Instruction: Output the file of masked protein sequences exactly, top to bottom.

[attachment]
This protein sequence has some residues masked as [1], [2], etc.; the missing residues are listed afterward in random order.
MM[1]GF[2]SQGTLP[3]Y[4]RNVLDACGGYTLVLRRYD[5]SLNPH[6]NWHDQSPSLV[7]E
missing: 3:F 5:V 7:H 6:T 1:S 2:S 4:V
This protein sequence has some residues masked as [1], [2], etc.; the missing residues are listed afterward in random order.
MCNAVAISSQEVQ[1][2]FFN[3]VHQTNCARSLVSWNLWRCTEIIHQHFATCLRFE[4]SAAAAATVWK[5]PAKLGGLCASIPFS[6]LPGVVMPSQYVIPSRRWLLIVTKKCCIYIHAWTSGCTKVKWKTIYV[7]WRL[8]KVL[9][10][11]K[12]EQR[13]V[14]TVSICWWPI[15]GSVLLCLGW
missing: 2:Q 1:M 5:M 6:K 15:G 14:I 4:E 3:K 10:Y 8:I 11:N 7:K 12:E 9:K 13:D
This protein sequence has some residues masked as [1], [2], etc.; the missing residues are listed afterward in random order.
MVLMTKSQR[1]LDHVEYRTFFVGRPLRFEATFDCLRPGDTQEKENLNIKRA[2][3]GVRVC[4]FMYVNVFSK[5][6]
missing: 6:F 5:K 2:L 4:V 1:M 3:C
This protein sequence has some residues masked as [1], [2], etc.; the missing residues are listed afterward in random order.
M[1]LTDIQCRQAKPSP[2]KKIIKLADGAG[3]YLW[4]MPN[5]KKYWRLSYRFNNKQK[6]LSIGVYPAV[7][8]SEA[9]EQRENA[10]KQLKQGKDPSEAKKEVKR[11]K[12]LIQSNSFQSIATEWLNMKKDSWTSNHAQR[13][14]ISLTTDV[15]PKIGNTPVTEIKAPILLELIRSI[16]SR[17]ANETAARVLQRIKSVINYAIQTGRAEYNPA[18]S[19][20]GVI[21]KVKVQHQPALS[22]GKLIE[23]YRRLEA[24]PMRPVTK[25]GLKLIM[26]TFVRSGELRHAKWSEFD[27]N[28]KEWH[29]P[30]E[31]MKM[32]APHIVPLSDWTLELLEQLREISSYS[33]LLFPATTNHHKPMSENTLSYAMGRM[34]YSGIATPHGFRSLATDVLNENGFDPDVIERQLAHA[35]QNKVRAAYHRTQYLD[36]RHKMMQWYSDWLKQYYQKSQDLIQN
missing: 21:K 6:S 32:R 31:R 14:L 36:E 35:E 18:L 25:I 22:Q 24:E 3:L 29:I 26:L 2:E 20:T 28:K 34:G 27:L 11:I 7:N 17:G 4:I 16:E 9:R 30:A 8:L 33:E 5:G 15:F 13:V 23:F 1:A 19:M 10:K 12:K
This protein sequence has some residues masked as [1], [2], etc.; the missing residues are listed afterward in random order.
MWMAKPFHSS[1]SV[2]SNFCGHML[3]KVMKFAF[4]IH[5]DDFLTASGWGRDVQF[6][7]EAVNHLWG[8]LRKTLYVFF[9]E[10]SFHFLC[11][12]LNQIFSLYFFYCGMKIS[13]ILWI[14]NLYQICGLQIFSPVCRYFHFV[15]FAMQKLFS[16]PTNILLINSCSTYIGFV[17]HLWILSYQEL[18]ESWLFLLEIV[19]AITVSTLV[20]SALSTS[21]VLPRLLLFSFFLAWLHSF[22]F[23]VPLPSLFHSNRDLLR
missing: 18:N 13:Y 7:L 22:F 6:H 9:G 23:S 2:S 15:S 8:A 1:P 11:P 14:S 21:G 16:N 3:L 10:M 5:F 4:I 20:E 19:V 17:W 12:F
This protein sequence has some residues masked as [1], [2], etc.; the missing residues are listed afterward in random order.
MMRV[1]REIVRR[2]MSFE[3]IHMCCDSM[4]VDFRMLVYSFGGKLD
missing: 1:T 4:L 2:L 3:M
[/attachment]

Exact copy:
This protein sequence has some residues masked as [1], [2], etc.; the missing residues are listed afterward in random order.
MM[1]GF[2]SQGTLP[3]Y[4]RNVLDACGGYTLVLRRYD[5]SLNPH[6]NWHDQSPSLV[7]E
missing: 3:F 5:V 7:H 6:T 1:S 2:S 4:V
This protein sequence has some residues masked as [1], [2], etc.; the missing residues are listed afterward in random order.
MCNAVAISSQEVQ[1][2]FFN[3]VHQTNCARSLVSWNLWRCTEIIHQHFATCLRFE[4]SAAAAATVWK[5]PAKLGGLCASIPFS[6]LPGVVMPSQYVIPSRRWLLIVTKKCCIYIHAWTSGCTKVKWKTIYV[7]WRL[8]KVL[9][10][11]K[12]EQR[13]V[14]TVSICWWPI[15]GSVLLCLGW
missing: 2:Q 1:M 5:M 6:K 15:G 14:I 4:E 3:K 10:Y 8:I 11:N 7:K 12:E 9:K 13:D
This protein sequence has some residues masked as [1], [2], etc.; the missing residues are listed afterward in random order.
MVLMTKSQR[1]LDHVEYRTFFVGRPLRFEATFDCLRPGDTQEKENLNIKRA[2][3]GVRVC[4]FMYVNVFSK[5][6]
missing: 6:F 5:K 2:L 4:V 1:M 3:C
This protein sequence has some residues masked as [1], [2], etc.; the missing residues are listed afterward in random order.
M[1]LTDIQCRQAKPSP[2]KKIIKLADGAG[3]YLW[4]MPN[5]KKYWRLSYRFNNKQK[6]LSIGVYPAV[7][8]SEA[9]EQRENA[10]KQLKQGKDPSEAKKEVKR[11]K[12]LIQSNSFQSIATEWLNMKKDSWTSNHAQR[13][14]ISLTTDV[15]PKIGNTPVTEIKAPILLELIRSI[16]SR[17]ANETAARVLQRIKSVINYAIQTGRAEYNPA[18]S[19][20]GVI[21]KVKVQHQPALS[22]GKLIE[23]YRRLEA[24]PMRPVTK[25]GLKLIM[26]TFVRSGELRHAKWSEFD[27]N[28]KEWH[29]P[30]E[31]MKM[32]APHIVPLSDWTLELLEQLREISSYS[33]LLFPATTNHHKPMSENTLSYAMGRM[34]YSGIATPHGFRSLATDVLNENGFDPDVIERQLAHA[35]QNKVRAAYHRTQYLD[36]RHKMMQWYSDWLKQYYQKSQDLIQN
missing: 21:K 6:S 32:R 31:R 14:L 36:E 35:E 18:L 25:I 22:Q 24:E 3:L 29:I 26:L 2:E 20:T 28:K 34:G 27:L 11:I 7:N 17:G 4:I 16:E 9:R 30:A 8:L 33:E 5:G 15:F 13:V 23:F 1:A 19:M 10:K 12:K
This protein sequence has some residues masked as [1], [2], etc.; the missing residues are listed afterward in random order.
MWMAKPFHSS[1]SV[2]SNFCGHML[3]KVMKFAF[4]IH[5]DDFLTASGWGRDVQF[6][7]EAVNHLWG[8]LRKTLYVFF[9]E[10]SFHFLC[11][12]LNQIFSLYFFYCGMKIS[13]ILWI[14]NLYQICGLQIFSPVCRYFHFV[15]FAMQKLFS[16]PTNILLINSCSTYIGFV[17]HLWILSYQEL[18]ESWLFLLEIV[19]AITVSTLV[20]SALSTS[21]VLPRLLLFSFFLAWLHSF[22]F[23]VPLPSLFHSNRDLLR
missing: 18:N 13:Y 7:L 22:F 6:H 9:G 23:S 2:S 15:S 8:A 1:P 11:P 14:S 21:G 16:N 3:L 10:M 5:F 4:I 20:E 19:V 17:W 12:F
This protein sequence has some residues masked as [1], [2], etc.; the missing residues are listed afterward in random order.
MMRV[1]REIVRR[2]MSFE[3]IHMCCDSM[4]VDFRMLVYSFGGKLD
missing: 1:T 4:L 2:L 3:M